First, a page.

Human-Computer Interaction: Ergonomics and User Interfaces - Vol. 1

By Hans-Jörg Bullinger; Jürgen Ziegler | Go to book overview
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d. Evaluate design against requirements : During this phase Sherlock can act as an electronic guidelines handbook or as a "reminder" tool for assisting experts in identifying potential usability problems that can not be automatically evaluated or as a guide for identifying areas where user testing should focus.


As is the case with all available design tools, Sherlock is not a panacea for the usability analyst. The limits of automated user interface evaluation (Farenc et al., 1996) as well as those of expert evaluation ( Desurvire, 1994) have already been investigated and are well documented. These limitations are often used as arguments for condemning automated user interface evaluation. But, the fact that this type of evaluation cannot do everything should not diminish the value of the technique. Sherlock is intended to be a 'usability aspirin'; i.e., a small-scale, useful and friendly to use tool that allows user interface designers to easily and quickly get rid of 'usability headaches'. In other words it allows them to spot and correct tedious, frequently repeated usability problems, so that their focus of attention can be shifted towards larger and more important usability issues.


Cohen, A., Crow, D., Dilli, I., Gorny, P., Hoffman, H.-J., Ianella, R., Ogawa, K., Reiterer, H., Ueno, K. & Vanderdonckt, J. ( 1995). "Tools for Working with Guidelines". SIGCHI Bulletin, 27 ( 2), 30-32.

Desurvire, H.W. ( 1994). "Faster, Cheaper!! Are Usability Inspection Methods as Effective as Empirical Testing"? In Nielsen, J. & Mack R.L. (Eds.): Usability Inspection Methods, pp. 173-202. New York: John Wiley & Sons Inc.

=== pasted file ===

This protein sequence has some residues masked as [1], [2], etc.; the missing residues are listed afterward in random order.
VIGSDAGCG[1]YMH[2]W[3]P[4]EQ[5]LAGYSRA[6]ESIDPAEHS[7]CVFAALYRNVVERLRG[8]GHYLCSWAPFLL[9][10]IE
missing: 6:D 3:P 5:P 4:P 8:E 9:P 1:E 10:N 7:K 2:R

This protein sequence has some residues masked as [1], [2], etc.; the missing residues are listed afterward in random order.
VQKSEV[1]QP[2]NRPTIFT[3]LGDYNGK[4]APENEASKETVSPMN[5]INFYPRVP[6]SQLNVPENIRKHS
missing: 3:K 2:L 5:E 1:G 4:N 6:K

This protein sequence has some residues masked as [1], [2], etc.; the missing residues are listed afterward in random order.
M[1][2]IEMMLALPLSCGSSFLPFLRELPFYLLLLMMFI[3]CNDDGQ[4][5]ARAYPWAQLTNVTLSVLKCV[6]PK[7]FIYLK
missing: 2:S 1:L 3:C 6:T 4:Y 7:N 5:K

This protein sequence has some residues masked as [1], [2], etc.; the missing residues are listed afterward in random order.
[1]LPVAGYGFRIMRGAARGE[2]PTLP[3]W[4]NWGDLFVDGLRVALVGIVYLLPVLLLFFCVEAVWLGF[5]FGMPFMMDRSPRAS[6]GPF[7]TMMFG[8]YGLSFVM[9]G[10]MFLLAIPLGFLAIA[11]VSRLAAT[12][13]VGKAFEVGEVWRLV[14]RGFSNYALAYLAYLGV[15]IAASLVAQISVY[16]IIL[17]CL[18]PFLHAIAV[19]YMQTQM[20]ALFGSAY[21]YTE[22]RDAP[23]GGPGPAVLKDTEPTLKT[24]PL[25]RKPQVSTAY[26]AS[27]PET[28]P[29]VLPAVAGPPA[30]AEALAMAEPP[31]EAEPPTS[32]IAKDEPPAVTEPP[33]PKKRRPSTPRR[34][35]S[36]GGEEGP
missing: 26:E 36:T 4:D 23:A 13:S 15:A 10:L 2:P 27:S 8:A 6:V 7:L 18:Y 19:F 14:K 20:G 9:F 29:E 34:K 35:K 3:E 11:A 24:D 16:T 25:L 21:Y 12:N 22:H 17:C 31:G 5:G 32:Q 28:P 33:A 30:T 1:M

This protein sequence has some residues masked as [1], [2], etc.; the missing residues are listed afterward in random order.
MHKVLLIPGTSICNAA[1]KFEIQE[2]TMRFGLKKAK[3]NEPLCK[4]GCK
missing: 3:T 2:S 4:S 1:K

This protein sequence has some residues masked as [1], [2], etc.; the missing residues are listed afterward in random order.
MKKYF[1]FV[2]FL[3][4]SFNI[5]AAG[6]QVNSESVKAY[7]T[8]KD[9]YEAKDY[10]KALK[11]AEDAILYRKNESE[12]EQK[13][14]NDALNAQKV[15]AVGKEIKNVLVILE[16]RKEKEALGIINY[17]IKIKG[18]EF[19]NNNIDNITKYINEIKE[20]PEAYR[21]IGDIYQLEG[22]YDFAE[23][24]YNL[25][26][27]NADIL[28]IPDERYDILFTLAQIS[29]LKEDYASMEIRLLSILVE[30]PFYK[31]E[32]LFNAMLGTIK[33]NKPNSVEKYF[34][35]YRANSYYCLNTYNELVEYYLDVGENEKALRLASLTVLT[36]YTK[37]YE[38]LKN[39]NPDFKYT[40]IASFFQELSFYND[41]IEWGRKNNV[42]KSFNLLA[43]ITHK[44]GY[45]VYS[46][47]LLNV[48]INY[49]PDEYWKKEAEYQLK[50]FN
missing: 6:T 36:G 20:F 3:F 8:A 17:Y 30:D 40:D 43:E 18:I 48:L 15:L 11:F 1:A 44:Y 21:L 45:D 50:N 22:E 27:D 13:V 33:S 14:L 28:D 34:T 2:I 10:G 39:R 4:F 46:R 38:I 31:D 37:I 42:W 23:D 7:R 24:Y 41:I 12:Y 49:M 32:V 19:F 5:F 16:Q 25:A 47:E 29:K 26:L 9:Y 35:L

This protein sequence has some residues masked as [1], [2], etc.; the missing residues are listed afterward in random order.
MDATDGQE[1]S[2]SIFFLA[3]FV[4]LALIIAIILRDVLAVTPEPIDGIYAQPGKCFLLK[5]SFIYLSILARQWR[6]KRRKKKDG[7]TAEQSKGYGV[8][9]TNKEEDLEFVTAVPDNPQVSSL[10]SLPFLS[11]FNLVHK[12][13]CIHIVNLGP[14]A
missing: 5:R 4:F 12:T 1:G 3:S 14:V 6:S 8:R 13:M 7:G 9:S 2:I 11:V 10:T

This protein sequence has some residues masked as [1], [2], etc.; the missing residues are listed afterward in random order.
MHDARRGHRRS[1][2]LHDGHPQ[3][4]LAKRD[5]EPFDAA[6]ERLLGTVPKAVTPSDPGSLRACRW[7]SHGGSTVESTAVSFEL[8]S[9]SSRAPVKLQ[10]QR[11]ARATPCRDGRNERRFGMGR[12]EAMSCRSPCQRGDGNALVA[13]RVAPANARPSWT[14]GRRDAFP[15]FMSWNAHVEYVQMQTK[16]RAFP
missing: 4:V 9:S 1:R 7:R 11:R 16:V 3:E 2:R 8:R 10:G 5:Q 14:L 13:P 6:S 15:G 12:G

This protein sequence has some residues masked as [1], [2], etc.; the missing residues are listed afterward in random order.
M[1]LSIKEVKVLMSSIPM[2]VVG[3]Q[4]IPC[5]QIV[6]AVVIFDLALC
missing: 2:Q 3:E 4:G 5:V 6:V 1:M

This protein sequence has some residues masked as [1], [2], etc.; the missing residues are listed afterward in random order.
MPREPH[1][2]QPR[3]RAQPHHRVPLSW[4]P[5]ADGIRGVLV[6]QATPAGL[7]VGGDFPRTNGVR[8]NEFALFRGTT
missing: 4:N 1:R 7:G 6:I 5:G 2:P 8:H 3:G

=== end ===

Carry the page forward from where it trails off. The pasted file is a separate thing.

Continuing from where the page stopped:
Farenc, C., Liberati, V. & Barthet M.-F. ( 1996). "Automatic Ergonomic Evaluation: What are the limits"? In Vanderdonckt, J. (Ed), Proc. of the 2 International Workshop on Computer-Aided Design of User Interfaces (CADUI'96, Namur, June 5-7, 1996), pp. 159-170, Namur: Presses Universitaires de Namur.

Gorny, P. ( 1995). "EXPOSE: An HCI-Counselling tool for User Interface Design". Proceedings of INTERACT '95, pp. 297-304, London: Chapman & Hall.

Grammenos, D., Akoumianakis, D. & Stephanidis, C. ( 1999a). "Integrated Support for Working with Guidelines: The Sherlock Guideline Management System". Interacting with Computers, 11 ( 4), to appear.

Grammenos, D., Akoumianakis, D. & Stephanidis, C. ( 1999b). "Support for Iterative User Interface Prototyping: The Sherlock Guideline management System". Proceedings of the IFIP Working Conference on Engineering for HumanComputer Interaction (EHCI '98, Crete,Greece), to appear.

ISO/DIS 13407 ( 1997). Human-centred design processes for interactive systems. Geneva, Switzerland:. International Organisation for Standardisation.


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